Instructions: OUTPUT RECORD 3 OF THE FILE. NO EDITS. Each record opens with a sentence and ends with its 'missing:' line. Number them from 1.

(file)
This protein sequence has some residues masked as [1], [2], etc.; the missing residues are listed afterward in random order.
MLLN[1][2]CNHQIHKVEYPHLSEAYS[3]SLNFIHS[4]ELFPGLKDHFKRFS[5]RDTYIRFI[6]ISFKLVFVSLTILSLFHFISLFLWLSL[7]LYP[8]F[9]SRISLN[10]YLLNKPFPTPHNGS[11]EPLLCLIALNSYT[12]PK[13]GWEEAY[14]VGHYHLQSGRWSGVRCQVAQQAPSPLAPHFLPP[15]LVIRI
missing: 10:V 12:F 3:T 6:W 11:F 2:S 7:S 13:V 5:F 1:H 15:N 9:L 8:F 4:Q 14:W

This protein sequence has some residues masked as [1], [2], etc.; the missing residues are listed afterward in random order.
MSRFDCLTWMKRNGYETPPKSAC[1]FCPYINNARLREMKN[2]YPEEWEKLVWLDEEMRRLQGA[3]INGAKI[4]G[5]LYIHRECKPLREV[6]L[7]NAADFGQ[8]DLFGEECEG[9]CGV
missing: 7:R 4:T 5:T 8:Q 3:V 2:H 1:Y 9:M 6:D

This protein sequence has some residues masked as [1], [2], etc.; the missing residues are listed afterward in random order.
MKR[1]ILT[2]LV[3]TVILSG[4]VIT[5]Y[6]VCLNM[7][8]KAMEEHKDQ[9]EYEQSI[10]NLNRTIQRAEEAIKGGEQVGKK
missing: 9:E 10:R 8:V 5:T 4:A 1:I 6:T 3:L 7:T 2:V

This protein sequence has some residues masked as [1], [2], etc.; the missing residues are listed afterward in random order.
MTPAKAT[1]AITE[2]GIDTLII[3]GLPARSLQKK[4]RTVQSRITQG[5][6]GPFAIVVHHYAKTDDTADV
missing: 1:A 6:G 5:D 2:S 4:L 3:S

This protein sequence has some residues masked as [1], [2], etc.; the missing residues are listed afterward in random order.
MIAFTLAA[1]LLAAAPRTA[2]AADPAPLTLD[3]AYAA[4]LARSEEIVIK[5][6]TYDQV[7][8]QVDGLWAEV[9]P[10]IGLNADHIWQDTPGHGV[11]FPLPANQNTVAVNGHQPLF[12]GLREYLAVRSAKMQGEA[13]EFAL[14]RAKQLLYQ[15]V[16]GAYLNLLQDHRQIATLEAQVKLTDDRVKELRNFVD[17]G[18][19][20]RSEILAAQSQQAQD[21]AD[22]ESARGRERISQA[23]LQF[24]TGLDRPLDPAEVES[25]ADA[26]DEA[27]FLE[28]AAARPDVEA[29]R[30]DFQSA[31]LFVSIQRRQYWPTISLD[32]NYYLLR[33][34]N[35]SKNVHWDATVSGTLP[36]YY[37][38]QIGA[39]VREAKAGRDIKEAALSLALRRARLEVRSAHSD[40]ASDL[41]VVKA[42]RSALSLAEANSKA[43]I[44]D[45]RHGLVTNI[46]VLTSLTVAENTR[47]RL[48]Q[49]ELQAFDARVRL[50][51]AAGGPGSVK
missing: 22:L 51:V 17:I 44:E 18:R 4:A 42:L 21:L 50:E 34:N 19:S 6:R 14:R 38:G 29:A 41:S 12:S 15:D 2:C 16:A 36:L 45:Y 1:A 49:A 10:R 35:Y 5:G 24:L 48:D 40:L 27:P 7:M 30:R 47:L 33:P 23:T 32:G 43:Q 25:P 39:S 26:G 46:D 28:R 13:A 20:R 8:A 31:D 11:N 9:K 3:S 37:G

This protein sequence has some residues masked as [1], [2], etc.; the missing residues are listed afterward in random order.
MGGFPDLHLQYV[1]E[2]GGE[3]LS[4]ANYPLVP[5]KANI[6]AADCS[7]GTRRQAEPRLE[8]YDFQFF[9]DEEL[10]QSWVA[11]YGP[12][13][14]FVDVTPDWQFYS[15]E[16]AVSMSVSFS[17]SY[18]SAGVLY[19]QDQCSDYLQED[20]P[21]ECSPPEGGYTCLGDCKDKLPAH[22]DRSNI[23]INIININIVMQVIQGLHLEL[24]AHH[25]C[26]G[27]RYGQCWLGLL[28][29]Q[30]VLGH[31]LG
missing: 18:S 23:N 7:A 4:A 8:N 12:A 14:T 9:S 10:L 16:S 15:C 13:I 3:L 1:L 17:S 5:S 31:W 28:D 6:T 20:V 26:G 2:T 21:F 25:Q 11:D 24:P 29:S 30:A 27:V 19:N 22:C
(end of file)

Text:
This protein sequence has some residues masked as [1], [2], etc.; the missing residues are listed afterward in random order.
MKR[1]ILT[2]LV[3]TVILSG[4]VIT[5]Y[6]VCLNM[7][8]KAMEEHKDQ[9]EYEQSI[10]NLNRTIQRAEEAIKGGEQVGKK
missing: 9:E 10:R 8:V 5:T 4:A 1:I 6:T 3:L 7:T 2:V